Oh, and Ed was there too!
#250 - Rain
It’s big, it’s 33 pages, it’s an adventure, it’s a payoff to perhaps the most fascinating character in THSW aside from Sally herself. It’s character development between a girl and her father culminating, in a faraway place they’re not used to. It’s acknowledging that the 2017 Sally would be crippled with anxiety when put so far from home, but now she’s here in full confidence. It’s seeing how the 2017 Oscar would have been explosive and unstable here, but now he’s calm, collected and responsible.
Susie Yin’s character is fleshed out in just a few passing sentences without any need for clear exposition. Tai is verbally brutal and overprotective, but he’s not quite the jerk-with-a-heart-of-gold; he’s just jaded, doing his best and doing what he thinks is right. Sally and Ai building a friendship and geeking out over anime together, but then quickly moving onto a serious discussion about John’s best interests is just the most wholesome thing.
My favorite moment is probably page 26. Aunty Carrie has just died (second of the 3 deaths that occur in the series), Susie needs some time alone, but gives Oscar the most tired yet forgiving hug you've ever seen. Now it's just Oscar and Sally, sitting on the sofa, resetting, remembering that the rest of the series still exists. Sally casually mentions Ed, June and Ellie Dawkins back home, and her dad says he forgot about them.
I too have been in a multi-week experience that felt like a pocket in time; isolated because I was so faraway and with brilliant new people, and we'd briefly remember that our real lives were waiting for us to return. Sally says this, that it feels like they've traveled to a parallel universe, and that when they return to [anon town], England, things may just continue as normal. But Oscar says it probably won't. His life has changed now; his future has become a little more unclear since he revisited his past. It's such a confusing mess of events. To Sally, it's one hell of an adventure. To Oscar, all he knows is that he has to process Carrie's death, and that he's fallen in love with Susie again.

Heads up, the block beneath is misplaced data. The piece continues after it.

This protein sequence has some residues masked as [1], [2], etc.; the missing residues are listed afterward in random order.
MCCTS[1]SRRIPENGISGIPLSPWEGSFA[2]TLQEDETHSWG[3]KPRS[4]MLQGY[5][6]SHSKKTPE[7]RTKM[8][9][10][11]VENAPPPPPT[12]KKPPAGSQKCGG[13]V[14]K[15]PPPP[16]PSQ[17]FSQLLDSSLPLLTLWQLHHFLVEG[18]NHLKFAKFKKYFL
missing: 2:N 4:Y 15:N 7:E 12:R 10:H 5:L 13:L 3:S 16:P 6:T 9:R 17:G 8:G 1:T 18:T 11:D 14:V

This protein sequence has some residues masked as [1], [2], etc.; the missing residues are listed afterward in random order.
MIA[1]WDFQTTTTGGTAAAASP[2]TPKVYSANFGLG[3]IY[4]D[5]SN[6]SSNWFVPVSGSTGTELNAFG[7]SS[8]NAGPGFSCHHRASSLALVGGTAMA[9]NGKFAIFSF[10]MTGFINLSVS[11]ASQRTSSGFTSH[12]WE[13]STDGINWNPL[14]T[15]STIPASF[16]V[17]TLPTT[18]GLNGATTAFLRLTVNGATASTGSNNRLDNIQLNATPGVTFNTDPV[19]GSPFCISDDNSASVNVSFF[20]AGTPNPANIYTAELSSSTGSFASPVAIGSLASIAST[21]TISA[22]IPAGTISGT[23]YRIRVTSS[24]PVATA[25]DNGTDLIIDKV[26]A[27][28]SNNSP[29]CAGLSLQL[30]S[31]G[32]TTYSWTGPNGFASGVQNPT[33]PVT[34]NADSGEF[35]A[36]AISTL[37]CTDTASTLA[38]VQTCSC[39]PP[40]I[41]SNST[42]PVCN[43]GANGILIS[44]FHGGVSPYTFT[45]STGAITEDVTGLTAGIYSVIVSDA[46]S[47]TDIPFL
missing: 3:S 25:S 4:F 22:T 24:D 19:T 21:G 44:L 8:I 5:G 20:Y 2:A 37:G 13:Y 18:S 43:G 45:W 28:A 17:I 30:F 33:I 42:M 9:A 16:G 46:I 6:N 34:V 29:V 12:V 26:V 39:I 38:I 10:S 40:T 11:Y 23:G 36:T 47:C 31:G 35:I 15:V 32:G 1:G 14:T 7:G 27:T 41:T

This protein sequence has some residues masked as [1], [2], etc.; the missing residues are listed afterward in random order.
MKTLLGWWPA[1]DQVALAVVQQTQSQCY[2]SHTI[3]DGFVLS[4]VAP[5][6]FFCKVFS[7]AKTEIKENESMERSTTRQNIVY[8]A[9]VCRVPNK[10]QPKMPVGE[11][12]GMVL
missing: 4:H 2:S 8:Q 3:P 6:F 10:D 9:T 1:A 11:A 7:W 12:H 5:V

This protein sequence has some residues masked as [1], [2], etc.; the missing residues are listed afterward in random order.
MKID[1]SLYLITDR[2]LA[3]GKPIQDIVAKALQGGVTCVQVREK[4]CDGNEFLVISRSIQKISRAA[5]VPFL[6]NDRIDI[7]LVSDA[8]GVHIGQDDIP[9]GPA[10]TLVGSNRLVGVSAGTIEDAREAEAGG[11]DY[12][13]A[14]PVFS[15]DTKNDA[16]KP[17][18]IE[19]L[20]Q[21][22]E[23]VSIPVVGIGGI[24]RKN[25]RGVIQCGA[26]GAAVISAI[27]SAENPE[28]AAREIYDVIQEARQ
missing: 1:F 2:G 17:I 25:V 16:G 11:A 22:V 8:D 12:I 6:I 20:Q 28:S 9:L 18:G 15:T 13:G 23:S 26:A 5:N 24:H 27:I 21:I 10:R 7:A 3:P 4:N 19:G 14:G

The ending (no spoilers) is probably my favorite ending of anything I've made so far.
#267 - Retracing Steps
The only one that made me tear up. I’m one of those weirdos who never cries at movies or any media. Not because I’m not in tune with my emotions (quite the opposite), it’s just in my adult life my tear ducts just rarely seem to work. Only one movie in my adult life has made me cry; Ghibli’s ‘When Marnie Was There’
But this Sally episode is very special to me. It’s the idea of being kind to your child self, reaching out and reconnecting with the child we once were, and comforting them. As adults we’re often quick to dismiss the way we felt as children, as we can see the reality around our childhoods more clearly now. But the truth is, nobody can be blamed or judged for how they feel. I’m a private person, but yes I’ll admit this much: I was a paranoid child, afraid of bugs and birds, and I was overwhelmed with intense emotion often. Who are you now, to not comfort that poor kid? To not reassure them that it gets better? Do it. Reach out to the child you once were, with all their fears and overload, and let them know that you’re on the other side of time; not a perfect person, but good enough.
It should be noted that Sally’s parents are nothing like my parents, who are in fact amazing people and were always kind and supportive. Me and Sally are actually very different people, but we’ve all been in her shoes at some point